The maker of Sylvia’s Super-Awesome Mini-Maker Show is an 11-year-old girl, reports the New York Times.
Sylvia Todd’s desk is not tidy. It’s cluttered with small robots (including a solar-powered grasshopper), motors, wires, resistors, a soldering iron and an array of other gadgets and tools.
More than 1.5 million YouTube views have watched episodes of “Sylvia’s Super-Awesome Mini-Maker Show.” She is sought after for speaking engagements, visits maker fairs and even addresses TEDx conferences. At the White House Science Fair, President Obama tested her latest project, a robot that paints.
“Ever since I was really young I liked destroying stuff,” Sylvia said. “I’ve always been interested in making and doing things hands-on.”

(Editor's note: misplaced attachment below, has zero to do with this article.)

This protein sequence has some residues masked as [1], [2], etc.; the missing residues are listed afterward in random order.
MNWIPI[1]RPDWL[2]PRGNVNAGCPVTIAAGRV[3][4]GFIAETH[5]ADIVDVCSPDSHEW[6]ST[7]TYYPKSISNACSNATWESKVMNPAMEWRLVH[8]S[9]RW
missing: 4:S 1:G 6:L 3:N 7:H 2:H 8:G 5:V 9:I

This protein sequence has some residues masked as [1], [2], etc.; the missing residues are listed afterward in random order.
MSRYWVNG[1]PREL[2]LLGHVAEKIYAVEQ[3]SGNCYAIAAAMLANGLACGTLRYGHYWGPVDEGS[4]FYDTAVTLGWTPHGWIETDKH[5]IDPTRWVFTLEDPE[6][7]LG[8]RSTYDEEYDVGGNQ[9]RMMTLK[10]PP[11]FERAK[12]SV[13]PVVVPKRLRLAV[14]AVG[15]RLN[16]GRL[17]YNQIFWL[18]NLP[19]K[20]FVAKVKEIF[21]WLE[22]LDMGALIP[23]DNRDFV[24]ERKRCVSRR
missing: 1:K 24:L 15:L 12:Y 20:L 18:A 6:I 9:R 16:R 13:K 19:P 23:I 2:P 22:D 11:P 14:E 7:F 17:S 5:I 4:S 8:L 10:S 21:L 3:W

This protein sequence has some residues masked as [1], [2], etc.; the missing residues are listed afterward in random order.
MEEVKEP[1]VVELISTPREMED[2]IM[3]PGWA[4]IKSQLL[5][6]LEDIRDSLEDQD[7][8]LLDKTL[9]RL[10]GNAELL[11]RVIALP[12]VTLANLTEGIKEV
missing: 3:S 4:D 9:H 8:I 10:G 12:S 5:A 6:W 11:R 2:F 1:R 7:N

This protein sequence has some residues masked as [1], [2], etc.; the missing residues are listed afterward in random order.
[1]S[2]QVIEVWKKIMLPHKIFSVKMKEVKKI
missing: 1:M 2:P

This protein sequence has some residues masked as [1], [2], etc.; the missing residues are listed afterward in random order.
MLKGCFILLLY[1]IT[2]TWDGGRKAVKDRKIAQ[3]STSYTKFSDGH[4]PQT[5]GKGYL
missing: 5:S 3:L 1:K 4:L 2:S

She went to her first maker fair at the age of 5 with her father, a Web developer who never finished high school. (Sylvia is 11. Her father is 29. “Do the math,” he says.) Two summers ago, James Todd began videotaping Sylvia’s demonstrations, as a summer project. Her mother got the idea for a YouTube show. So far, Sylvia has aired 19 episodes on making your own crazy putty (extended polymer chains), squishy circuit boards, electricity-conducting dough and more.
Technology for learners thrives out of school, writes Anya Kamenetz in Hechinger’s Digital blog.